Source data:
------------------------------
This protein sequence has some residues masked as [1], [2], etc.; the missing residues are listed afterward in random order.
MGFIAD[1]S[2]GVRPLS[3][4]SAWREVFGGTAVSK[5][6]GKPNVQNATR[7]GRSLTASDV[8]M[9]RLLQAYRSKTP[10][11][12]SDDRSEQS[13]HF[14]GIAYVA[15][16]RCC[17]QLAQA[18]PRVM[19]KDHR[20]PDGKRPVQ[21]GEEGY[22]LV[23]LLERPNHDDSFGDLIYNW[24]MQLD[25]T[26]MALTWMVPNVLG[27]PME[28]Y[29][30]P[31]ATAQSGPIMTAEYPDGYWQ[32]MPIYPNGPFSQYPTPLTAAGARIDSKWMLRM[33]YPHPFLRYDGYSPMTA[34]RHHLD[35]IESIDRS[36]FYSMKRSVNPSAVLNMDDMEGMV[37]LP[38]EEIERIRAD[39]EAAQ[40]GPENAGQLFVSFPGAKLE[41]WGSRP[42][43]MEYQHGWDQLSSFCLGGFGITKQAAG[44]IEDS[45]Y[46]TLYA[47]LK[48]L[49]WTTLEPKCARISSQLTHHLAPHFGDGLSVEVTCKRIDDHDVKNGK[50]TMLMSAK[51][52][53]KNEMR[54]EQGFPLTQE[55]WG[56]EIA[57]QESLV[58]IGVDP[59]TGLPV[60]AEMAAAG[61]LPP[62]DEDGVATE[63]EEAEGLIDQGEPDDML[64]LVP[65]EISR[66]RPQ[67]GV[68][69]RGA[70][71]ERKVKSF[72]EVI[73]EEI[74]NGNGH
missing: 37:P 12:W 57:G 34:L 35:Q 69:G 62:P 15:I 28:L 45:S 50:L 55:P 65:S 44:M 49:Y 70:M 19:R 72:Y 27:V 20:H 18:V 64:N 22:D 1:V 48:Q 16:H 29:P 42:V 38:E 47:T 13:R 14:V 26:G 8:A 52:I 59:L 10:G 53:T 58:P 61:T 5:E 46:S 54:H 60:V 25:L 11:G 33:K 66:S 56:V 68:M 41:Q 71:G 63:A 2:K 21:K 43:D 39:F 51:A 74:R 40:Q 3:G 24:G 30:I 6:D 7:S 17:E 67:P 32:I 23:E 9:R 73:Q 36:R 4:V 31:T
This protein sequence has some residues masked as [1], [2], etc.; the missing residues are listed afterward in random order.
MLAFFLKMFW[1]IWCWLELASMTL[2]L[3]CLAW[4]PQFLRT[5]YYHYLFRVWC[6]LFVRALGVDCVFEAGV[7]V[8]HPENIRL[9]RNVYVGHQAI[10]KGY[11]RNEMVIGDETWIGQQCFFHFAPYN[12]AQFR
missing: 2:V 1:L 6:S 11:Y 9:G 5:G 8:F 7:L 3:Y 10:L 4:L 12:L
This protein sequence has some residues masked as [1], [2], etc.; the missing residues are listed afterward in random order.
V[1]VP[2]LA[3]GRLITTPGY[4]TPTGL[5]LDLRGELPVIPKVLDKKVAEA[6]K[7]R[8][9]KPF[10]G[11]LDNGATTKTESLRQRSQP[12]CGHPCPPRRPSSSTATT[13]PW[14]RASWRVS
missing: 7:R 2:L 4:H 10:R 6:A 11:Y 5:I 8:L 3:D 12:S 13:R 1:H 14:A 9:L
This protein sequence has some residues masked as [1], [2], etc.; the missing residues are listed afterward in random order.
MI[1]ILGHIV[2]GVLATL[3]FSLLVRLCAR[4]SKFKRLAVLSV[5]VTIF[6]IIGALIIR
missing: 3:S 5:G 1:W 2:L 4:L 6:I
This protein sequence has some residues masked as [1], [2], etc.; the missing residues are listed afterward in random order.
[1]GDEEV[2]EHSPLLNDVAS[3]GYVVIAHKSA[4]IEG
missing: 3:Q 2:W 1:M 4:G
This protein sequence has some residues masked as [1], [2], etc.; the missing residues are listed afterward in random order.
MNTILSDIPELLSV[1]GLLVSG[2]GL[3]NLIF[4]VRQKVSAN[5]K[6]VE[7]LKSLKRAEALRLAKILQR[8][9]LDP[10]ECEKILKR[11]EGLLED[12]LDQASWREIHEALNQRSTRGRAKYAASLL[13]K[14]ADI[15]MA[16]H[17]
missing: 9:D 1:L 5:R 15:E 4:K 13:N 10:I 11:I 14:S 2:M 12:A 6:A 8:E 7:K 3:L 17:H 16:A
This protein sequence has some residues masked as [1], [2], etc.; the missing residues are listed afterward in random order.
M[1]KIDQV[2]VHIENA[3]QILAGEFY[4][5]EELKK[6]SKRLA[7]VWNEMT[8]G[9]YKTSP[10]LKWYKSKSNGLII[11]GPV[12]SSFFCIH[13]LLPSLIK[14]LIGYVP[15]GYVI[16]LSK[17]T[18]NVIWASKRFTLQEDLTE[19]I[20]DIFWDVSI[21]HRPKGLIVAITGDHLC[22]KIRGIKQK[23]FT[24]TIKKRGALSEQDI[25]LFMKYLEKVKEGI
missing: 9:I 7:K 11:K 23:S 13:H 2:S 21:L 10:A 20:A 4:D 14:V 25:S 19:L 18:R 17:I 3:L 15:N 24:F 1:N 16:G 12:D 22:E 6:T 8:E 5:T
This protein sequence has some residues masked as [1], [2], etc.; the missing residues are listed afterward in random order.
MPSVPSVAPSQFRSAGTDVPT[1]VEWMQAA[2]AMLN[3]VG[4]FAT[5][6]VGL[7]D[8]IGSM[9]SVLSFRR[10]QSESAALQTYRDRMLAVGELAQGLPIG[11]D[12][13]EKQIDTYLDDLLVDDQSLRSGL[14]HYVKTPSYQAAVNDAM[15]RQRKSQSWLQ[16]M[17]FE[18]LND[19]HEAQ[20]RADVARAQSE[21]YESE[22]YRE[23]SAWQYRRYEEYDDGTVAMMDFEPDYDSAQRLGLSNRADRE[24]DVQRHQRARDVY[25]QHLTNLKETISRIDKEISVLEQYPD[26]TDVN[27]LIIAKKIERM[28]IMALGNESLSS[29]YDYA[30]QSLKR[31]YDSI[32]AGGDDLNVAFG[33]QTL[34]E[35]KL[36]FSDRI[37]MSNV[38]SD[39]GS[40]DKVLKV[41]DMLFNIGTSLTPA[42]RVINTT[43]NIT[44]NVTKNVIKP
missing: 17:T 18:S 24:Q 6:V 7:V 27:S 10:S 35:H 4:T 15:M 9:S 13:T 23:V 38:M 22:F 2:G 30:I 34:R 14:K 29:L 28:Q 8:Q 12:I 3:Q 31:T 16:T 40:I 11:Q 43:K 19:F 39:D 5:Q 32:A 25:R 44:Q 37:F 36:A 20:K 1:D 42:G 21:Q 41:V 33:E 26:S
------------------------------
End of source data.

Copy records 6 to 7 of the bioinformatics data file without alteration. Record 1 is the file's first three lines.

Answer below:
This protein sequence has some residues masked as [1], [2], etc.; the missing residues are listed afterward in random order.
MNTILSDIPELLSV[1]GLLVSG[2]GL[3]NLIF[4]VRQKVSAN[5]K[6]VE[7]LKSLKRAEALRLAKILQR[8][9]LDP[10]ECEKILKR[11]EGLLED[12]LDQASWREIHEALNQRSTRGRAKYAASLL[13]K[14]ADI[15]MA[16]H[17]
missing: 9:D 1:L 5:R 15:E 4:K 13:N 10:I 11:I 14:S 2:M 12:A 6:A 8:E 7:K 3:L 17:H 16:A
This protein sequence has some residues masked as [1], [2], etc.; the missing residues are listed afterward in random order.
M[1]KIDQV[2]VHIENA[3]QILAGEFY[4][5]EELKK[6]SKRLA[7]VWNEMT[8]G[9]YKTSP[10]LKWYKSKSNGLII[11]GPV[12]SSFFCIH[13]LLPSLIK[14]LIGYVP[15]GYVI[16]LSK[17]T[18]NVIWASKRFTLQEDLTE[19]I[20]DIFWDVSI[21]HRPKGLIVAITGDHLC[22]KIRGIKQK[23]FT[24]TIKKRGALSEQDI[25]LFMKYLEKVKEGI
missing: 9:I 7:K 11:K 23:S 13:H 2:S 21:L 10:A 20:A 4:D 14:V 25:S 19:L 18:R 17:I 3:L 15:N 24:F 1:N 16:G 12:D 22:E 6:T 8:E 5:T